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Optical Methods for 3-D Nanostructure Metrology

Summary:

We develop new approaches to optical microscopy and electromagnetic modeling to enable improved metrology of nanoscale structures with dimensions more than an order of magnitude below traditional resolution limits. New applications and standards produced from these methods include patterned semiconductor defect inspection and critical dimension metrology.

Technical Goals:

  • Resolving critical issues in deep subwavelength linewidth and defect metrology for the U.S. semiconductor industry by enabling the world's smallest multi-dimensional measurements of objects using optical imaging
  • Providing quantitative information from scattered light images at resolutions previously thought impossible.

Description:

Figure 2. Schematic of the 3-D electromagnetic scattering field above a periodic array.
Figure 2. Schematic of the 3-D electromagnetic scattering field above a periodic array.

This project develops new approaches to optical microscopy based on a high magnification optical platform that samples the full 3-D scattered field. Both the semiconductor industry and the evolving nanomanufacturing sector are facing enormous challenges measuring nanometer scale features over large areas, needed for effective manufacturing process control of products that incorporate billions of nanoscale features. Optical microscopy is a high-throughput metrology methodology that provides a unique advantage since it is a high-bandwidth measurement method that is inherently parallel.

Measurements with sensitivity to features less than one-twentieth the wavelength can be made by analysis of scattered light profiles and the use of physics-based modeling. Extensive electromagnetic modeling, developed in-house, enables quantitative metrology of nanoscale structures more than an order of magnitude below traditional resolution limits.

This project meets key NIST priorities in advanced manufacturing, energy, and photonics. We have had several contracts from the semiconductor industry as well as the Department of Energy for fuel-cell process control research. We have directly impacted semiconductor hardware platforms for optical overlay, defect, and critical dimension measurement. This project has also had a broad impact on the extensibility of optical methods for semiconductor manufacturing metrology.

 

Figure 3. Comparison between experimental and simulated differential images of a bridge defect.  Constructing a model for simulating the reflectivity from fuel cell membranes.
Figure 3. Comparison between experimental and simulated differential images of a bridge defect. Figure 4. Constructing a model for simulating the reflectivity from fuel cell membranes.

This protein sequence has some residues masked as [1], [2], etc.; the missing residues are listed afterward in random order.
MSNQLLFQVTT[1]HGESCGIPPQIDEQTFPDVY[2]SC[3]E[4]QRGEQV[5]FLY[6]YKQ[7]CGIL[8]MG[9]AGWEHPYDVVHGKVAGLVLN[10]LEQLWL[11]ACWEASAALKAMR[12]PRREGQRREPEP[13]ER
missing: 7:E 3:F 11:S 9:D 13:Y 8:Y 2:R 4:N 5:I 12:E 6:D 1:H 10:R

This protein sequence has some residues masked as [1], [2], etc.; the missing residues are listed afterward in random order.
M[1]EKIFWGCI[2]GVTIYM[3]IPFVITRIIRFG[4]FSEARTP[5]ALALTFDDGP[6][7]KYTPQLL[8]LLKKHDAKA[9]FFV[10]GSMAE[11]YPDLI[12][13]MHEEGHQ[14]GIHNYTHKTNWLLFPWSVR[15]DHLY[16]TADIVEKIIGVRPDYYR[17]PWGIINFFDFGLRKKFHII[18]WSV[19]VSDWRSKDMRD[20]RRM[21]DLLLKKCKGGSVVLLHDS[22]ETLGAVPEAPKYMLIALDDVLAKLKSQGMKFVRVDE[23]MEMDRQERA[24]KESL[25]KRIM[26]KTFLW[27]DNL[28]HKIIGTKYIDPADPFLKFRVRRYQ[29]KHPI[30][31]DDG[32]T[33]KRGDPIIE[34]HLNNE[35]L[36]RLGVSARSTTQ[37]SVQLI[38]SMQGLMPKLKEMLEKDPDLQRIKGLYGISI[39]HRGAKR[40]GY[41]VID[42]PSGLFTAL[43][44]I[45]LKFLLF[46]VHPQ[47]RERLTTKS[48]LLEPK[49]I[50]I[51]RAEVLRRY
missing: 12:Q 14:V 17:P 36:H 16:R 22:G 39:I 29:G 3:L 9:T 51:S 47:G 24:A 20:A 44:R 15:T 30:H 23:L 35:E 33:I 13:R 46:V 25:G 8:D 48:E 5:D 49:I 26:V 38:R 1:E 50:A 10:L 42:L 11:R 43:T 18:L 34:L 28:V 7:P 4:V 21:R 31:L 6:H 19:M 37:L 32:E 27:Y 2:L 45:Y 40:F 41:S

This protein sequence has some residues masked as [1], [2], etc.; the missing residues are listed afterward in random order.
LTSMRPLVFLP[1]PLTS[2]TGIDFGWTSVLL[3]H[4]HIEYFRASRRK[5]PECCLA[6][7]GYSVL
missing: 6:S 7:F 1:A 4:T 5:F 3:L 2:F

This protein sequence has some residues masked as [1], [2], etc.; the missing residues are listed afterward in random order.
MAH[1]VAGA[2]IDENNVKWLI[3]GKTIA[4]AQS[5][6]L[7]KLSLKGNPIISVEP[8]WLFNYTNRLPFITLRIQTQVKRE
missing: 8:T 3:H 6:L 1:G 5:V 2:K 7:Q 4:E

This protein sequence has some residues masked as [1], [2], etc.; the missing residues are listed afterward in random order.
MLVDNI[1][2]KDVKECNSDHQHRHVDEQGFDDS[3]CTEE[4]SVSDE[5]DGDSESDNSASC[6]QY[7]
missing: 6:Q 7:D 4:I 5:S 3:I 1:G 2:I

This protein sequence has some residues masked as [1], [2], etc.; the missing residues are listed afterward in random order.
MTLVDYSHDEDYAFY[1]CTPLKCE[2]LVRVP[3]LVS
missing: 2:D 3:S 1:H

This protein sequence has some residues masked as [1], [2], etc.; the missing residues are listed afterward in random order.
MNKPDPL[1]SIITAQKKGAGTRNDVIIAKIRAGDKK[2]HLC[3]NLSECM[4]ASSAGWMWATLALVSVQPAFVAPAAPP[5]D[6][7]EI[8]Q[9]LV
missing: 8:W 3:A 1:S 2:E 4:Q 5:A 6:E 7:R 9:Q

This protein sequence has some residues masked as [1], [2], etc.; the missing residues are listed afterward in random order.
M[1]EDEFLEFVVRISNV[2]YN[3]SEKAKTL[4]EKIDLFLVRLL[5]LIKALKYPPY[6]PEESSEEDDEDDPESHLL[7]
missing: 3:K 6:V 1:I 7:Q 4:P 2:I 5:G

Figure 5. Loading a 200 mm wafer onto the world-class NIST 193 nm Microscope.

Figure 5. Loading a 200 mm wafer onto the world-class NIST 193 nm Microscope.

 

 

Major Accomplishments:

2015

  • Completing first major upgrade to the NIST λ = 193 nm microscope enabling 10x fluence, illumination and collection path filtering, and future interferometric solutions.
  • Addressed the effects of line edge and line width roughness (LER, LWR) upon both defect measurements (e.g., false positives) and also optical parametric measurements of line width and height (e.g., systematic biases).

2014

  • Hybridized sub-20 nm wide arrays of lines from both Intel and from SEMATECH.
  • Detected defects with widths as small as (16 ± 2) nm, or 1/12th the wavelength, without modeling using a new 3-D volumetric approach that uses all the scattered intensity data in xyz space.

2013

  • 2013 R&D 100 Award for "Quantitative Hybrid Metrology," a new method that enhances multiple measuring instruments by tying them together statistically in novel combinations. Hybrid adopted publically by IBM, GlobalFoundries, Nova, and others.
  • 2013 Intel Outstanding Researcher in Metrology Award, noting "This work is both fundamentally unique and technically important to the industry… scatterfield microscopy helped spur industry wide interest."
Figure 1. The NIST 193 nm Microscope.
Figure 1. Clean-room conditions for the NIST 193 nm Microscope allow scientists to measure state-of-the-art nanoscale features.

Lead Organizational Unit:

pml

Source of Extramural Funding:

  • U.S. Department of Energy

Customers/Contributors/Collaborators:

  • Corning Specialty Materials
  • GlobalFoundaries
  • JCMwave
  • IBM
  • Intel
  • Nanometrics
  • SEMATECH
  • University of Maryland
  • Several additional partners in the U.S. Semiconductor Industry

Facilities/Tools Used:

  • NIST 193 nm Microscope
  • NIST Visible-Light Scatterfield Microscope
  • NIST Overlay Tool
  • NIST Spectroscopic Ellipsometer
  • NIST Large-Angle Projection Scatterometer
  • NIST Atomic Force Microscopes
  • NIST Scanning Electron Microscopes
  • Advanced Measurement Laboratory
Contact

Physical Measurement Laboratory (PML)
Semiconductor & Dimensional Metrology Division (683)

General Information:
301-975-3947 Telephone
301-975-4396 Facsimile

100 Bureau Drive, M/S 8212
Gaithersburg, Maryland 20899-8212